Risk of Fatal Crashes Involving Teens Higher after Memorial Day
There’s a sharp increase in fatal crashes involving teenagers and young adults after Memorial Day, according to a study by AAA.
For the 100 days following the holiday, an average of 10 people per day across the United States are likely to die in collisions that involve a teenage driver, the report said.
The data compiled by AAA Foundation for Traffic Safety stated that 1,050 people died nationwide in crashes with teenagers in 2016.
Indeed, that’s at increase of 14 percent compared to other times of the year. It’s during summer break that teens will hit the road more often and travel farther distances.
AAA refers to this period as the “100 deadliest days.” The facts do not support the idea that underage drinking is solely to blame, but rather a combination of factors such as distracted driving, driving to destinations farther from home or unfamiliar roads, inexperience and younger passengers in the vehicles.
Statistics show that a teen driver traveling with only teen passengers in their vehicle, has a heightened risk of being in a fatal crash. The fatality rate for all people increases to 51 percent compared to when older passengers over 35 are in the vehicle with a teen driver and the risk is 8 percent, said Diana Imondi, traffic safety programs manager at AAA Northeast.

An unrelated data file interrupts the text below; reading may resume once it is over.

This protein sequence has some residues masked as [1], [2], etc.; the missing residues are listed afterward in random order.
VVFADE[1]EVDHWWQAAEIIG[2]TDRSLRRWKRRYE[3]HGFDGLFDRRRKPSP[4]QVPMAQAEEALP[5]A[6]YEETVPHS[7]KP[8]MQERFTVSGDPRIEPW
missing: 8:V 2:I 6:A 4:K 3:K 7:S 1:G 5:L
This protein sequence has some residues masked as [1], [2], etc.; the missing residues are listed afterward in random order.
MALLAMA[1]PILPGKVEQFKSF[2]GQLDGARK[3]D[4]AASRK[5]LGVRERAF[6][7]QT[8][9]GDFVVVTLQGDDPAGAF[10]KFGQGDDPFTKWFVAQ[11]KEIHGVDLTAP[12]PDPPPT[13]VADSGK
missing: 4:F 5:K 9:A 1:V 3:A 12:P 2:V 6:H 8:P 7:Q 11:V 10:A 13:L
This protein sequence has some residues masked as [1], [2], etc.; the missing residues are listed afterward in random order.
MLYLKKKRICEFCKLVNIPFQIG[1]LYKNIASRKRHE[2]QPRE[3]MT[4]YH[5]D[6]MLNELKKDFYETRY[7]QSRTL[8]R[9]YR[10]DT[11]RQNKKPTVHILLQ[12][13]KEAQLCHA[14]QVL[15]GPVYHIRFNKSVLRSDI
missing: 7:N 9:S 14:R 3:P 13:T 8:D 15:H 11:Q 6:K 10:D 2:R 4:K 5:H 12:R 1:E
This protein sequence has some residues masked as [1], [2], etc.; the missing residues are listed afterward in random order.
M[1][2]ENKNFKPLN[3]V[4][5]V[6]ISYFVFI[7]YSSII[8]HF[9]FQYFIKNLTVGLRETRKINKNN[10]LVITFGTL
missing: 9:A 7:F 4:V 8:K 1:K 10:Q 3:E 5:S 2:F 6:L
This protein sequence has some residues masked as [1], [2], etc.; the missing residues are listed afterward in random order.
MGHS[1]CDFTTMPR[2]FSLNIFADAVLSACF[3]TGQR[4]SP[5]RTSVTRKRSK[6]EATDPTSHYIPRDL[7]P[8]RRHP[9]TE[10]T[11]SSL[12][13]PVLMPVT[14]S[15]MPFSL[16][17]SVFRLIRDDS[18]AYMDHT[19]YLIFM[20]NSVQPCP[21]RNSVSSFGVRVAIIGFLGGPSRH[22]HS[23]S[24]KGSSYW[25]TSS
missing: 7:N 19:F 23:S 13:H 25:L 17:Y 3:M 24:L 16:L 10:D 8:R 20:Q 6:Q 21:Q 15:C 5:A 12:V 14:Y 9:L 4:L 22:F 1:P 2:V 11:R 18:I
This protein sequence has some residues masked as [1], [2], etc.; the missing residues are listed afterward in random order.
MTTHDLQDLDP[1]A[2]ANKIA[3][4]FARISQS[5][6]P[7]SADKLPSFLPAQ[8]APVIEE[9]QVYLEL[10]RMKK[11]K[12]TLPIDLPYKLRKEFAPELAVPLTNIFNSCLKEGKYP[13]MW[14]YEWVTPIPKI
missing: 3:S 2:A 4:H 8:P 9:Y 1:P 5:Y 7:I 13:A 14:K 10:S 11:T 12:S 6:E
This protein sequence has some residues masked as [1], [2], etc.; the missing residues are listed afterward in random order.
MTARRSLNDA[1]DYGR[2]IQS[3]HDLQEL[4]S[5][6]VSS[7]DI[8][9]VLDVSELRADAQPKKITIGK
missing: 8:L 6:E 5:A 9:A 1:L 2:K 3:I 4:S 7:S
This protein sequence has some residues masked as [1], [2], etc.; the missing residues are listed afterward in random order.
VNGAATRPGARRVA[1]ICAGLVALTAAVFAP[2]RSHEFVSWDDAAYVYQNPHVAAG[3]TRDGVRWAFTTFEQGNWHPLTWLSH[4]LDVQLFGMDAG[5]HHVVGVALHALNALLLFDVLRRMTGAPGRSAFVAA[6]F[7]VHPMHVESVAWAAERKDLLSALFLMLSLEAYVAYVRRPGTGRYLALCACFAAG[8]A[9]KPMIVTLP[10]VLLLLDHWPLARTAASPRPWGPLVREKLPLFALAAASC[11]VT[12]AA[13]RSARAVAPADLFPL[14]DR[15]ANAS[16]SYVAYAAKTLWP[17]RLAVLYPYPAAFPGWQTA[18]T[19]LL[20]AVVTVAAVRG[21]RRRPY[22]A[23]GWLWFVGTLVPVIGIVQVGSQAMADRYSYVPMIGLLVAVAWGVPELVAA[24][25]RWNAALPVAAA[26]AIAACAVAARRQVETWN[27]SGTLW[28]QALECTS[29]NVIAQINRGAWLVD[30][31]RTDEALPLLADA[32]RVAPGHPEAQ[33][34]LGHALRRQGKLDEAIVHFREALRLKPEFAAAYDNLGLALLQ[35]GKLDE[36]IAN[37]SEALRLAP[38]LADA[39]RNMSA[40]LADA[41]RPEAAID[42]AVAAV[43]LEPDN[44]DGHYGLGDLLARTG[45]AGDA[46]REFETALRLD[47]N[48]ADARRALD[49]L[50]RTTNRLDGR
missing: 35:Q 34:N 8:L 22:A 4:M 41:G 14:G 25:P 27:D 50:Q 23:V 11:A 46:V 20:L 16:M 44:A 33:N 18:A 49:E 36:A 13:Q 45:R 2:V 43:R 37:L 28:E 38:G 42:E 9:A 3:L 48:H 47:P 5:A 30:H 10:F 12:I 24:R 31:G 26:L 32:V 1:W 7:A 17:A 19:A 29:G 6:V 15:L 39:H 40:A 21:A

“We know that when teens are joyriding as opposed to driving with a specific destination and time in mind, there is a heightened risk,” Imondi said.
Other factors that may contribute to a teen driver’s risk of being in a fatal crash are speed and nighttime driving. Roughly 29 percent or one third of all motor vehicle deaths involving teen drivers were speed-related in 2016 and 36 percent of all motor vehicle fatalities involving teen drivers were between 9 p.m. and 5 a.m., the National Highway Traffic Administration reports.
As school lets out for summer, AAA stresses the importance of preparing and educating inexperienced teen drivers for some of the most dangerous driving days of the year.
Parents should speak with their young drivers and follow strict guidelines for acceptable practices that will minimize their risk of a crash.
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